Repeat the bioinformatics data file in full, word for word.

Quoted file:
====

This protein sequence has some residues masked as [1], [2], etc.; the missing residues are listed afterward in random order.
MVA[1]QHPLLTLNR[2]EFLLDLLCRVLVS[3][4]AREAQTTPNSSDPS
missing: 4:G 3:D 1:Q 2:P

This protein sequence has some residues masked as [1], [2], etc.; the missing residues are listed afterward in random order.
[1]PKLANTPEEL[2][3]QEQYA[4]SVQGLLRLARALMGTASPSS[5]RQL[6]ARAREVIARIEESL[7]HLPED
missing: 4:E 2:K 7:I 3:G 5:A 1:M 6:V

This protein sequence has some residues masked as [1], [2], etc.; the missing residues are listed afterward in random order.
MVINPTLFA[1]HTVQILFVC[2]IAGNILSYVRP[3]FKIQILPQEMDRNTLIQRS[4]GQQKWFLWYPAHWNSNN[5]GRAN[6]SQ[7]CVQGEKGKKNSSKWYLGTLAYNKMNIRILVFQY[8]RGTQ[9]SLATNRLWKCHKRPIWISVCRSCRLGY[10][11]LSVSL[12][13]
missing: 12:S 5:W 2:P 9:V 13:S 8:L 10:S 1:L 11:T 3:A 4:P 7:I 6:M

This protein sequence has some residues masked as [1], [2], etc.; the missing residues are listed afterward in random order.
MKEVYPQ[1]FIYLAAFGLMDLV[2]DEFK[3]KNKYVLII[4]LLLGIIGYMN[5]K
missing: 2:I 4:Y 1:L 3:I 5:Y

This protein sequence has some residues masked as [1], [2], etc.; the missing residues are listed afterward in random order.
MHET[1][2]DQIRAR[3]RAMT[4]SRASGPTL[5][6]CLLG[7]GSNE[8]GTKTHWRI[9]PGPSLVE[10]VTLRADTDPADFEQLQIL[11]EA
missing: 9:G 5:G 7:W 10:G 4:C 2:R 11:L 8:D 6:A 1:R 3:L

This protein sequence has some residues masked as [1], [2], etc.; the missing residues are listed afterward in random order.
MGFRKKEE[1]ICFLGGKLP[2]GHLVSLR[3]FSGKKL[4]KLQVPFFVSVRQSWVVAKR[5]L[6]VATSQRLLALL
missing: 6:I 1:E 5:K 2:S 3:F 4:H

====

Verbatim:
This protein sequence has some residues masked as [1], [2], etc.; the missing residues are listed afterward in random order.
MVA[1]QHPLLTLNR[2]EFLLDLLCRVLVS[3][4]AREAQTTPNSSDPS
missing: 4:G 3:D 1:Q 2:P

This protein sequence has some residues masked as [1], [2], etc.; the missing residues are listed afterward in random order.
[1]PKLANTPEEL[2][3]QEQYA[4]SVQGLLRLARALMGTASPSS[5]RQL[6]ARAREVIARIEESL[7]HLPED
missing: 4:E 2:K 7:I 3:G 5:A 1:M 6:V

This protein sequence has some residues masked as [1], [2], etc.; the missing residues are listed afterward in random order.
MVINPTLFA[1]HTVQILFVC[2]IAGNILSYVRP[3]FKIQILPQEMDRNTLIQRS[4]GQQKWFLWYPAHWNSNN[5]GRAN[6]SQ[7]CVQGEKGKKNSSKWYLGTLAYNKMNIRILVFQY[8]RGTQ[9]SLATNRLWKCHKRPIWISVCRSCRLGY[10][11]LSVSL[12][13]
missing: 12:S 5:W 2:P 9:V 13:S 8:L 10:S 1:L 11:T 3:A 4:P 7:I 6:M

This protein sequence has some residues masked as [1], [2], etc.; the missing residues are listed afterward in random order.
MKEVYPQ[1]FIYLAAFGLMDLV[2]DEFK[3]KNKYVLII[4]LLLGIIGYMN[5]K
missing: 2:I 4:Y 1:L 3:I 5:Y

This protein sequence has some residues masked as [1], [2], etc.; the missing residues are listed afterward in random order.
MHET[1][2]DQIRAR[3]RAMT[4]SRASGPTL[5][6]CLLG[7]GSNE[8]GTKTHWRI[9]PGPSLVE[10]VTLRADTDPADFEQLQIL[11]EA
missing: 9:G 5:G 7:W 10:G 4:C 2:R 11:L 8:D 6:A 1:R 3:L

This protein sequence has some residues masked as [1], [2], etc.; the missing residues are listed afterward in random order.
MGFRKKEE[1]ICFLGGKLP[2]GHLVSLR[3]FSGKKL[4]KLQVPFFVSVRQSWVVAKR[5]L[6]VATSQRLLALL
missing: 6:I 1:E 5:K 2:S 3:F 4:H